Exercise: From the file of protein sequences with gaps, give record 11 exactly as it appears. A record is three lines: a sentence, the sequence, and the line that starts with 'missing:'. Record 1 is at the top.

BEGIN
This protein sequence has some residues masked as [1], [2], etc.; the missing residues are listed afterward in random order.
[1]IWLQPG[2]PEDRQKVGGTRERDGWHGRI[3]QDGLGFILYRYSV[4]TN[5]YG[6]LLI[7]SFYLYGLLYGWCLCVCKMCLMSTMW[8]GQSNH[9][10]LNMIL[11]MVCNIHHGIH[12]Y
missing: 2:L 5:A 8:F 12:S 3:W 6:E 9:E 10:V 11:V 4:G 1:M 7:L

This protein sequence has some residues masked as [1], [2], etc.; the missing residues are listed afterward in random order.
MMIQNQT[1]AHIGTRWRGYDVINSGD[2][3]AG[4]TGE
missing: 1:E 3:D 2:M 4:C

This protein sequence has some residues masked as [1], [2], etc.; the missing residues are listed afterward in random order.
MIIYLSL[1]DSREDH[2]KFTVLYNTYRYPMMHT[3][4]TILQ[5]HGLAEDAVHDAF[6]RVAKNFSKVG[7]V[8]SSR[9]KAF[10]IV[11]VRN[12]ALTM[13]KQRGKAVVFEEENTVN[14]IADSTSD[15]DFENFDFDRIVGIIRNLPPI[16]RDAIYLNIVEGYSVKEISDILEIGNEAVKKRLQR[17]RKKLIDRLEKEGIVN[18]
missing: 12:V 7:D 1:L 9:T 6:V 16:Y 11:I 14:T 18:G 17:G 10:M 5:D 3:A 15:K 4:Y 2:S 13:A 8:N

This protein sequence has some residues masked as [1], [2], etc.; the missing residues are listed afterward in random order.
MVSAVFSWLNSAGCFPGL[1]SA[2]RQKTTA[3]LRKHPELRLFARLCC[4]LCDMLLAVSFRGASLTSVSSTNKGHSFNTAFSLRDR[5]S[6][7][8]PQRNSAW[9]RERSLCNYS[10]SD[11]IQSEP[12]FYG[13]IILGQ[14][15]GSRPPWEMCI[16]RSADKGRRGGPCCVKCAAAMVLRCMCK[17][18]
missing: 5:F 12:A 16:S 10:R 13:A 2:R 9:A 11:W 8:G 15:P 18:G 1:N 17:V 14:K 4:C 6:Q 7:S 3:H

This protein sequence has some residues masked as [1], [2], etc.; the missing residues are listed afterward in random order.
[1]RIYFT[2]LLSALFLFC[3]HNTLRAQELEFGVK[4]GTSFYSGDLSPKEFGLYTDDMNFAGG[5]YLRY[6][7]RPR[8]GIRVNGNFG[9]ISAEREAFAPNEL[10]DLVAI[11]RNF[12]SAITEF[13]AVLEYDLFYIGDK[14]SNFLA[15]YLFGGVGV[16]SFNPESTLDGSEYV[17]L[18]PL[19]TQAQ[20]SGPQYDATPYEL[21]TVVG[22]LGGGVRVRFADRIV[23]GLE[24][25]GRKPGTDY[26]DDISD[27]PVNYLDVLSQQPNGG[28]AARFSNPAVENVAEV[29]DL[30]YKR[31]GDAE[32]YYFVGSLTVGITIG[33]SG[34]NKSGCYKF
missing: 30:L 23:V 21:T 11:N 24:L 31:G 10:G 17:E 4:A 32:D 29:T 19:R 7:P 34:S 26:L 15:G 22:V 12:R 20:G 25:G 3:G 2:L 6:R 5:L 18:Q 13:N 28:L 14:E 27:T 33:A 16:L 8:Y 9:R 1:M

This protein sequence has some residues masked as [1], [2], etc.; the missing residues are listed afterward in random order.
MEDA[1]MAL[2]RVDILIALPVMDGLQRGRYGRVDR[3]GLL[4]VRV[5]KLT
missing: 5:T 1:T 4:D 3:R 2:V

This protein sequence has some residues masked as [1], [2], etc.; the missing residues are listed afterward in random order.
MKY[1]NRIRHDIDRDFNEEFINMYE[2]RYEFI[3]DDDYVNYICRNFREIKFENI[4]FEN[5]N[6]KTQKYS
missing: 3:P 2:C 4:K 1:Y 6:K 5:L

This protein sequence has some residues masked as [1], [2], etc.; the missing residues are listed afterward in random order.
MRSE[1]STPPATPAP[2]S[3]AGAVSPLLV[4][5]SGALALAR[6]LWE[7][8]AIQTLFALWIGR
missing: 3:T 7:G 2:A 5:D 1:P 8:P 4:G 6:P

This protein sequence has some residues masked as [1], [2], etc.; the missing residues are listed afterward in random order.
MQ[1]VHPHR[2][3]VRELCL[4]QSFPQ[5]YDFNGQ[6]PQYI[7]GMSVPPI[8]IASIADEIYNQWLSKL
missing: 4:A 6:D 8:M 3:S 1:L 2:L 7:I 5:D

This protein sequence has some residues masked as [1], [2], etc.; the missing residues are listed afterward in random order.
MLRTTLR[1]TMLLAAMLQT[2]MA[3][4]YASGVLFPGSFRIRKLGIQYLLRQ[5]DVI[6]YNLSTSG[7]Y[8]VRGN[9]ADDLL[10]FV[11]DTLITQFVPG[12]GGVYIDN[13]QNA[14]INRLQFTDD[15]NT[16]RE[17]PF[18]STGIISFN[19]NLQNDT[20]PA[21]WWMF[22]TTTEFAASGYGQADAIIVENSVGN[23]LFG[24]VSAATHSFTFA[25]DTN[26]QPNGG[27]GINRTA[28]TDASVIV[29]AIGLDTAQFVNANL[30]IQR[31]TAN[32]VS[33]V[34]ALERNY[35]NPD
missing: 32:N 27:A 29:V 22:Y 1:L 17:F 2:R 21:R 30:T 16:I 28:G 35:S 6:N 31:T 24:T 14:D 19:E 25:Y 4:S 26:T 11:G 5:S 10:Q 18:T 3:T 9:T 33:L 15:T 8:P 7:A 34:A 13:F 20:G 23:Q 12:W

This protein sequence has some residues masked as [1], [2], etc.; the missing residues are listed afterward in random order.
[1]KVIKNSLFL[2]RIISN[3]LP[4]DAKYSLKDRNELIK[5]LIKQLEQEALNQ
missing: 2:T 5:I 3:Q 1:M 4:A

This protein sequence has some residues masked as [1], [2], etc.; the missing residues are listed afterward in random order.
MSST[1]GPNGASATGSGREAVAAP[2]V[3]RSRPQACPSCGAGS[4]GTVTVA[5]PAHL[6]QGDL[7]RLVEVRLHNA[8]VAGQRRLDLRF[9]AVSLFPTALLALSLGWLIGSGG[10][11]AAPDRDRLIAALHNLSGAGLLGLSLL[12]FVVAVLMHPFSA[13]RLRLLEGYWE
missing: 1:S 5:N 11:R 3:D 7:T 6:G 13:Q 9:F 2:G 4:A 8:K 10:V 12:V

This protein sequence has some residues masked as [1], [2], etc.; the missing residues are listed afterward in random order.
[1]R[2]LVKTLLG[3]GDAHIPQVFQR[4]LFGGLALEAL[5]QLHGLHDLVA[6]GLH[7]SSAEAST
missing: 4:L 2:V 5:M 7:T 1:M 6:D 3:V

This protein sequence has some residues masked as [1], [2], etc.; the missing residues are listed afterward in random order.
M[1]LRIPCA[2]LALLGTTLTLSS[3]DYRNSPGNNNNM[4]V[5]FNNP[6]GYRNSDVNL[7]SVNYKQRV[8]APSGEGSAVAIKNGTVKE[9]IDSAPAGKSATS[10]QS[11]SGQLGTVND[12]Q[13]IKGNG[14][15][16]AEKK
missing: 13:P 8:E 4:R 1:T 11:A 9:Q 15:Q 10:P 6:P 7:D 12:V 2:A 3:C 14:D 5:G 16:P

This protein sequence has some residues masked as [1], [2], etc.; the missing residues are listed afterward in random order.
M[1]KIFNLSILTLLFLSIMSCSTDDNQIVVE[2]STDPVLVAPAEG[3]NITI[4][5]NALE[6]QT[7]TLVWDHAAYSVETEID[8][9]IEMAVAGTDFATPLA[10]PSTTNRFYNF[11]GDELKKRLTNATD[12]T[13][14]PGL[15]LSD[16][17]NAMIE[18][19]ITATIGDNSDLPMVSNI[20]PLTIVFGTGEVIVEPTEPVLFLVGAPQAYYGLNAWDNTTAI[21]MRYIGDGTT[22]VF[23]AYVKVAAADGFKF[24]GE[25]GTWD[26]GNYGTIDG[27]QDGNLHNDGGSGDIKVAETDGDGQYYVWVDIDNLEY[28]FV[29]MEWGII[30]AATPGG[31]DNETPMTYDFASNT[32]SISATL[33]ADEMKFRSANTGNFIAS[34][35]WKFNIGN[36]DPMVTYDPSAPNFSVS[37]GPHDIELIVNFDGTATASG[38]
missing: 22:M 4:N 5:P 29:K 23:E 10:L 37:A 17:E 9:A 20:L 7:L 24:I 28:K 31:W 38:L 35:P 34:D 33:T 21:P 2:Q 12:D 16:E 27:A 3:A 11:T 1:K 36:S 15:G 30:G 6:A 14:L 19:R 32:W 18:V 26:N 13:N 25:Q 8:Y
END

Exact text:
This protein sequence has some residues masked as [1], [2], etc.; the missing residues are listed afterward in random order.
[1]KVIKNSLFL[2]RIISN[3]LP[4]DAKYSLKDRNELIK[5]LIKQLEQEALNQ
missing: 2:T 5:I 3:Q 1:M 4:A